Thoothukudi International Furniture Park
Extensive industry engagement and supply chain analysis lays the foundations for a furniture industry ecosystem.

The masterplan for Thoothukudi International Furniture Park covers 465 hectares of evidence-based infrastructure planning. This thriving furniture park will be enabled by diligent phasing, interconnected transport infrastructure and development guidelines benchmarked against international best practice.


The Challenge

In 2021 the Government of India, Ministry of Commerce and Industry launched an ambitious plan to transform India into a Global Furniture Hub. In response the State Industries Promotion Corporation of Tamil Nadu (SIPCOT) is pioneering the first large-scale furniture park in the country. The park will incorporate furniture manufacturing, panel board manufacture, sawmill clusters, ancillary services, export infrastructure, skill development institute and residential villages.


The proposed masterplan needed to address several challenges such as assuring availability of certified cost-competitive raw materials, logistics, economy of scale and capacity building to future proof the industry. The Thoothukudi site was identified by the client due to its proximity to the port and an abundance of land, local labour, and raw materials.  Therefore, the challenge for SMEC and Surbana Jurong was to:

  • Overcome complexity with utility services and infrastructure overlay across an irregular shaped land parcel
  • Study the furniture industry supply chain so that it could be translated into a functional masterplan
  • Undertake rigorous infrastructure demand assessment to understand industry systems and processes
  • Collate sufficient baseline information to inform the design and business case.
International Furniture Park in India
Land area identified for urban renewal
Projected employment opportunities

The Solution

SMEC and Surbana Jurong undertook extensive outreach to initiate discussions with key players in the industry to understand their requirements, processes, and infrastructure dependencies. Pro-active consultation was conducted in tandem with in-depth bench marking studies. The master planning process broadly followed the following steps:

  • Study of available data, land use and physical site details to establish baseline parameters to develop a techno-economic feasibility report.
  • Detailed site analysis, field surveys, and investigations to prepare a base map.
  • Consultation and research to inform the industry benchmarking report including infrastructure demand assessment.
  • Preparation of concept plans, including infrastructure overlay, external linkages, and block cost estimates.
  • Detailed master plan included land use, vehicle and pedestrian movement, open spaces, building massing & footprints as well as Floor Space Index.
  • Detailed infrastructure and road network planning.
  • Development of Urban Design guidelines and plot numbering plans.
  • Development of design features and graphical illustration of key gateway nodes, junctions, and plazas.

Sustainable Infrastructure

As part of the masterplan process SMEC developed several innovative strategies to embed sustainability into the site infrastructure:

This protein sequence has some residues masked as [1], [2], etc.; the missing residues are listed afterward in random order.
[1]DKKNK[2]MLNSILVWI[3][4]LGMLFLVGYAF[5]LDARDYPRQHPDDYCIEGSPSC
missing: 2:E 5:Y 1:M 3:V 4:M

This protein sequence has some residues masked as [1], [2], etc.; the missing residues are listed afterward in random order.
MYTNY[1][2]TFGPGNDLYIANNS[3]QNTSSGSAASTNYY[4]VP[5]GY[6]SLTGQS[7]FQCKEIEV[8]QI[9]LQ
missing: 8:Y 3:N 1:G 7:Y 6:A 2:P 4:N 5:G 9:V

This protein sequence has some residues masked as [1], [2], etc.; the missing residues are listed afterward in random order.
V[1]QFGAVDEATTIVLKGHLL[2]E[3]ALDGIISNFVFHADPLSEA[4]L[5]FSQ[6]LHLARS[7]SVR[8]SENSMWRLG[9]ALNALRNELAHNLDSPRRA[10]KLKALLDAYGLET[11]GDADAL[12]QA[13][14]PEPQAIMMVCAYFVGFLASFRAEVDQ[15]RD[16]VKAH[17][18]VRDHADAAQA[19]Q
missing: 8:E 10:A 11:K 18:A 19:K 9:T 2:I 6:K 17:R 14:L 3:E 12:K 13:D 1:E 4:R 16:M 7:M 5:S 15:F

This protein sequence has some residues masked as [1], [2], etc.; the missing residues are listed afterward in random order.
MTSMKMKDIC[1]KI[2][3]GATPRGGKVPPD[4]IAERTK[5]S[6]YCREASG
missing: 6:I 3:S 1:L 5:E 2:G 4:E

• Flexible pavements are designed to Million Standard Axles and California Bearing Ratio. The pavements are adaptable to changes in the underlying soil, traffic loads, and temperature variations. Benefits include cost savings, improved safety, and higher durability
  • Overhead water tanks are strategically located at high ground to make use of gravity for distribution. The stormwater management concept incorporates a treated water reuse system informed by hydraulic modelling to determine flow rates, costings, and pipe size.
  • SMEC applied the mannings equation to inform the design and analysis of the stormwater drainage systems and irrigation. In line with the predicated flow rates, SMEC has proposed the installation of reinforced concrete box culverts and rainwater harvesting tanks across the site.
  • On site sewerage treatment and solid waste management systems will ensure recycling of water and long term sustainability.
  • Power supply systems are designed to international standards and incorporate air insulated substations and a double bus bar distribution system with single breaker which provides high reliability, flexibility, and ease of maintenance


The Impact

Thoothukudi International Furniture Park is a transformative urban development project that will revitalise the local economy and provide employment opportunities for approximately 300,000 people, generating revenue of estimated USD 2 billion per year.

A key attraction of the park will be the availability of communal design and manufacture hubs and state of the art innovation spaces, capable of catalysing industrial transformation in the digital age. Through in-depth research into the manufacture process, the masterplan optimises the spatial juxtaposition of each industrial function to maximise value across the supply chain (from timber logs to packaging the finished product). Shared utilities and services networks will enable tenants to reap the benefits of the government owned industrial infrastructure ecosystem.


Talk to one of our specialists about the Thoothukudi International Furniture Park project.